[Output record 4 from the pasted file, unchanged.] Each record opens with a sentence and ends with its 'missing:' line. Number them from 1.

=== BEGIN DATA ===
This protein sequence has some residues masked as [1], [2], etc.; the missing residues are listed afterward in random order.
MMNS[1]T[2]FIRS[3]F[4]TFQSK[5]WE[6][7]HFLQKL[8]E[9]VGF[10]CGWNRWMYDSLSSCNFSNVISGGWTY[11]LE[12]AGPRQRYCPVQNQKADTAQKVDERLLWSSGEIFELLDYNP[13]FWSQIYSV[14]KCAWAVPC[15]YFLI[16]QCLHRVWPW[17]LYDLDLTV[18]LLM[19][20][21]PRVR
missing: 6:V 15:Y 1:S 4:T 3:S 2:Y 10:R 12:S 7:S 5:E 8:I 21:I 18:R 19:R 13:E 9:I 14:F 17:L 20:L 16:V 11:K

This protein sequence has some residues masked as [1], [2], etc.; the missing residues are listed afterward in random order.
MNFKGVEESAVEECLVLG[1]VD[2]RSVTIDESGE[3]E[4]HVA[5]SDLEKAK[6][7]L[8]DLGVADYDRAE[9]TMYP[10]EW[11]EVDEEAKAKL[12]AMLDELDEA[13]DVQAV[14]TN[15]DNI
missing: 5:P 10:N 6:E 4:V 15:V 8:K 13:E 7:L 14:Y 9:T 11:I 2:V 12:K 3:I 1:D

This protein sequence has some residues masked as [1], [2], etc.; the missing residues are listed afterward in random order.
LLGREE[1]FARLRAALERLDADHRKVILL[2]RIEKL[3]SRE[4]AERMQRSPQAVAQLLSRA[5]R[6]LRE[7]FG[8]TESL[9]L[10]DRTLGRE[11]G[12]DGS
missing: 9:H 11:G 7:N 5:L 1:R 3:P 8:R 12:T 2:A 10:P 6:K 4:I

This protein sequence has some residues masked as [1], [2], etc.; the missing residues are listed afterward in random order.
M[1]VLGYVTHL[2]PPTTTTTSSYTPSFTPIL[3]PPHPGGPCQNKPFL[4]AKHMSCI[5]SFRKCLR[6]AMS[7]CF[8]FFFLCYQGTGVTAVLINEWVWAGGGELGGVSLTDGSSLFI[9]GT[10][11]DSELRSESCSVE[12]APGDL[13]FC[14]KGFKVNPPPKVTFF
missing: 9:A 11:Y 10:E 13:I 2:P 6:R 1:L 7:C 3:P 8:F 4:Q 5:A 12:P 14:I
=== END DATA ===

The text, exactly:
This protein sequence has some residues masked as [1], [2], etc.; the missing residues are listed afterward in random order.
M[1]VLGYVTHL[2]PPTTTTTSSYTPSFTPIL[3]PPHPGGPCQNKPFL[4]AKHMSCI[5]SFRKCLR[6]AMS[7]CF[8]FFFLCYQGTGVTAVLINEWVWAGGGELGGVSLTDGSSLFI[9]GT[10][11]DSELRSESCSVE[12]APGDL[13]FC[14]KGFKVNPPPKVTFF
missing: 9:A 11:Y 10:E 13:I 2:P 6:R 1:L 7:C 3:P 8:F 4:Q 5:A 12:P 14:I